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  1. Author Response:

    Reviewer #1:

    Charpentier et al. use facial recognition technology to show that mothers in a group of mandrills lead their offspring to associate with phenotypically similar offspring. Mandrills are a species of primate that live in large, matrilineal troops, with a single, dominant male that fathers the majority of the offspring. Male breeder turnover and extra-pair mating by females can lead to variation in relatedness between group members and the potential for kin-selected benefits from preferentially cooperating with closer relatives within the group. The authors argue that the strategy of influencing the social network of their offspring could be favoured by "second-order kin selection", a mechanism by which inclusive fitness benefits are accrued to female actors through kin-selected benefits to their offspring. This interpretation is supported by a theoretical model.

    The paper highlights a previously unappreciated mechanism for favouring association between non-kin in social groups and also contributes a nice insight into the complexity of social interactions in a relatively understudied wild primate species. The conclusions are strengthened by data showing associations between mothers were not influenced by the facial similarity of their offspring -- this suggests that mothers are making decisions based on the appearance of offspring and not their mothers.

    Some remaining questions regarding the strength of the authors' interpretation exist: Given the challenges of studying mandrills in the field, the fact that the study reports data from a single group is understandable but potential issues remain with the independence of data points. There may be an additional issue arising from the fact that this troop is semi-captive.

    The study group is not semi-captive. Instead, it originated from two release events of a few captive individuals into the wild (in 2002 and 2006). The population is now composed of more than 250 individuals and all of them, except for 7 founder females (<3%), were born in the wild. In addition, the study group is not fed and occasionally wanders into a fenced protected area. Fences of the park do not represent a boundary for mandrills and most of the time (c.a. 80% of days), the study group ranges outside the park. We have clarified this misunderstanding.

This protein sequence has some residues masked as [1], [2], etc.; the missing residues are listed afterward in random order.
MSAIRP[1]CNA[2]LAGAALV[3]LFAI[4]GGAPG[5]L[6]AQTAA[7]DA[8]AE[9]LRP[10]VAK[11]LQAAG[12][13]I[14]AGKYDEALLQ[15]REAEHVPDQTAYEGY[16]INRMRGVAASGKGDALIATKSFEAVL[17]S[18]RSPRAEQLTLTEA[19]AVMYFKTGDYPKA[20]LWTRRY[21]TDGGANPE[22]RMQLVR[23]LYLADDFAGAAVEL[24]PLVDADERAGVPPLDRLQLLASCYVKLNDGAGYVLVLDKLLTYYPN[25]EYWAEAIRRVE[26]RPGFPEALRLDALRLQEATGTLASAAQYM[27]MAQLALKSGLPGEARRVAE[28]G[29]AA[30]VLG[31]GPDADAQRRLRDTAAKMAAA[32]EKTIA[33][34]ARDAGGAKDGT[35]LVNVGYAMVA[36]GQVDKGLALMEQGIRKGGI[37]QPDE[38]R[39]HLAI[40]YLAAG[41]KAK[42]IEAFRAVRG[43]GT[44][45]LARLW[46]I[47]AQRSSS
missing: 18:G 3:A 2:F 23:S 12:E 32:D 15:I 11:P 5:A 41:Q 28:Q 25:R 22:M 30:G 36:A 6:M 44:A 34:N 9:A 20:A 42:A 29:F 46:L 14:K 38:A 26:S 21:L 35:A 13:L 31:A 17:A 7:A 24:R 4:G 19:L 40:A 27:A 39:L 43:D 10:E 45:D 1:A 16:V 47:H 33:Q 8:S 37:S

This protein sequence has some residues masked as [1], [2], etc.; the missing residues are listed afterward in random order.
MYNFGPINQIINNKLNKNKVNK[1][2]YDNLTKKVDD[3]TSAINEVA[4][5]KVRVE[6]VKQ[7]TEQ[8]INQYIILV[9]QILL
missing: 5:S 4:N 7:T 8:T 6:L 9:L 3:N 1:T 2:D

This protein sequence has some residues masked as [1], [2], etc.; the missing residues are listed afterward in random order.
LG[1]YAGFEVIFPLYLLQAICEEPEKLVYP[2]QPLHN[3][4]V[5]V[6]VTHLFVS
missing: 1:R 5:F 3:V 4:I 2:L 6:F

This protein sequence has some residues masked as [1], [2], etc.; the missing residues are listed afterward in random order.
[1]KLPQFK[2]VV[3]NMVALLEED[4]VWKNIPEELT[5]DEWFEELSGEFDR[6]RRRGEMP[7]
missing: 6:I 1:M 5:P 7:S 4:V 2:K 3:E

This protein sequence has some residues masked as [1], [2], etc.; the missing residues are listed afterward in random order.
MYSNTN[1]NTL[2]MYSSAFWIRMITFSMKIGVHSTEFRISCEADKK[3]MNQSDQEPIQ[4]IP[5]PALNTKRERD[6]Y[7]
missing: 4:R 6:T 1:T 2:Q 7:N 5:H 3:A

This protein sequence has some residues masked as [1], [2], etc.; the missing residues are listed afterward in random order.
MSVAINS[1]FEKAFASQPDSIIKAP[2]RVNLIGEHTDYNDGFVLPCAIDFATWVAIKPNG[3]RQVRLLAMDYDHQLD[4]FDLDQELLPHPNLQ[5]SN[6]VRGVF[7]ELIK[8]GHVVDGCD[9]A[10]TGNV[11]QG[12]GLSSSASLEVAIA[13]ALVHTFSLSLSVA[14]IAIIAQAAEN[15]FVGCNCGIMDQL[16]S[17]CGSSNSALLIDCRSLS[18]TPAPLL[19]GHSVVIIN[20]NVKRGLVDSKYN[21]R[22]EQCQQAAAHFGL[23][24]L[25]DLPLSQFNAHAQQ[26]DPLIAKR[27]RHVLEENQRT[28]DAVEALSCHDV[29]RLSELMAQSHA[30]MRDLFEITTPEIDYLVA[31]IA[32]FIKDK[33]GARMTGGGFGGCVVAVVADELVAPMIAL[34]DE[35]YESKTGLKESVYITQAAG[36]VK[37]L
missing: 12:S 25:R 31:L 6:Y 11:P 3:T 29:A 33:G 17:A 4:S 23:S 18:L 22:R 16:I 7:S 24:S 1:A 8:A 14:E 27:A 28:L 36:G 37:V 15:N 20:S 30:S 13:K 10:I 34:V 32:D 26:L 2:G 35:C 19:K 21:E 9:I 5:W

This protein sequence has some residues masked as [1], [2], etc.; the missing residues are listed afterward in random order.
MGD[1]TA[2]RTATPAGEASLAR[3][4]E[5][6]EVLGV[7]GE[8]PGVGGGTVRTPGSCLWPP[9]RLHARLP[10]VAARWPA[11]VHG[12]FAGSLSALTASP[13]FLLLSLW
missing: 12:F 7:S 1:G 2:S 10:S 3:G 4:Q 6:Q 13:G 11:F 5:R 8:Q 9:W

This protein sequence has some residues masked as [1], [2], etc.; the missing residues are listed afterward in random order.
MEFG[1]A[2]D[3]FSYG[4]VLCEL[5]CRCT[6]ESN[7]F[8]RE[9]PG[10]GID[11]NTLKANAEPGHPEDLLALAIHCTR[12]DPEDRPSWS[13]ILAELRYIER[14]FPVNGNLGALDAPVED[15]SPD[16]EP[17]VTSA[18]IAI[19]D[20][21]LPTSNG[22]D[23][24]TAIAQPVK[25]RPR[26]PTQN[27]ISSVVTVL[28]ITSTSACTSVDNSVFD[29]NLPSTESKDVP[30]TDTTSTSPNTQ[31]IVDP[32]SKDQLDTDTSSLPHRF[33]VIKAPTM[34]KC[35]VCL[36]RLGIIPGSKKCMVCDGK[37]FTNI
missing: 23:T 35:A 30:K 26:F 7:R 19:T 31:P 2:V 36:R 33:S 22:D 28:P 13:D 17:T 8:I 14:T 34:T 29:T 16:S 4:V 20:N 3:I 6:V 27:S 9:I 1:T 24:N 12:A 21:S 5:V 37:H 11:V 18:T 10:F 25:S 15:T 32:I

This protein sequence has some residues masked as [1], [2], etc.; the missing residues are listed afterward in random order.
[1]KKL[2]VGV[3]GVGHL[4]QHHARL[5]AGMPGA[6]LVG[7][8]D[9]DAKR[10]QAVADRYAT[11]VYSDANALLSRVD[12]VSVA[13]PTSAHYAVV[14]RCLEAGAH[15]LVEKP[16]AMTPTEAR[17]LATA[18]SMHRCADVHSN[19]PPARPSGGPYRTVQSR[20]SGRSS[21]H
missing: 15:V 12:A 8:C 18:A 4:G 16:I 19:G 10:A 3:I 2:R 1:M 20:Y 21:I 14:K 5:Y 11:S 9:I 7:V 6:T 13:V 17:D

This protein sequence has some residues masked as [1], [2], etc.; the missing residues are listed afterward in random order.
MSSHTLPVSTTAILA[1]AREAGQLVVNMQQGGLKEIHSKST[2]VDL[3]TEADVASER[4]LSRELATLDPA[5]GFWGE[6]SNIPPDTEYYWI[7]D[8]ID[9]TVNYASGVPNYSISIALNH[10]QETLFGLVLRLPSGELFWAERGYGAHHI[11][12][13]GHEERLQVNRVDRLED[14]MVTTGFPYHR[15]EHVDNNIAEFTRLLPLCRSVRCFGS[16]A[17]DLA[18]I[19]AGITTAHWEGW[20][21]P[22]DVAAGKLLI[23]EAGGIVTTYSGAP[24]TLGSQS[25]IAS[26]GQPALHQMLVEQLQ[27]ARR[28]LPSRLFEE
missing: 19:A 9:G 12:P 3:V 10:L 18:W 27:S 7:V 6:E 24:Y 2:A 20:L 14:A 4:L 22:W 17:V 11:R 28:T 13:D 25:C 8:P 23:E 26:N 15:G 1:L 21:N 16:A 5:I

Regarding the independence of data points, we would be grateful if this reviewer could clarify her/his thoughts. As a tentative response, we indeed have access to a single (although large) study group, but that’s unfortunately often the case when studying primates or other large mammals. Regarding our study questions, we have clearly demonstrated increased nepotism among paternally related mandrills in two different social groups (Charpentier et al. 2007: semi-captive mandrills; Charpentier et al. 2020: wild mandrills). More generally, we do not see any parsimonious explanations for why the studied mandrills would behave or experienced selective pressures that may have differently shaped their genetic structure and social organization compared to other wild mandrill groups.

    The number of genotyped offspring is relatively small (n = 15) and paternity is inferred from the identity of the dominant male. However, the authors also refer to the fact that it's normal for female mandrills to mate with several males during ovulation.

    Indeed, both sexes mate promiscuously during the mating season. We have very recently (June 2022) obtained new genetic profiles for a subset of the study infants (it took two years to obtain these data). We have now increased our sample size of infants with a known father, from 15 to 32. With these new data, we were able to distinguish between four categories of infant-infant dyads: those sharing the same father (PHS), those not sharing the same father (not PHS), those conceived during the same alpha male tenure, and those that were not (both infants with unknown dads). The graph below shows the average facial distance among individuals for each of these four categories. It shows that infants conceived during the same alpha male tenure are significantly more similar to each other than infants sired by different fathers or during the tenure of different alpha males, but they are also significantly less similar to each other than infants born to the same father (the four categories are all significantly different from each other, except when comparing infants born to different fathers with those conceived during different alpha male tenures). As suggested by this reviewer, the fact that females mate predominantly with the alpha male, but to some extent also with other males, likely explains the difference between “same father” and “same alpha male tenure”. Importantly, however, considering all infants conceived during the same alpha male tenure as “PHS” is highly conservative. It is thus likely that knowing the paternity of every infant would produce even clearer effects (and indeed, increasing the data set from 15 to 32 strengthened this result). We have now updated this result (first model) based on this new sample.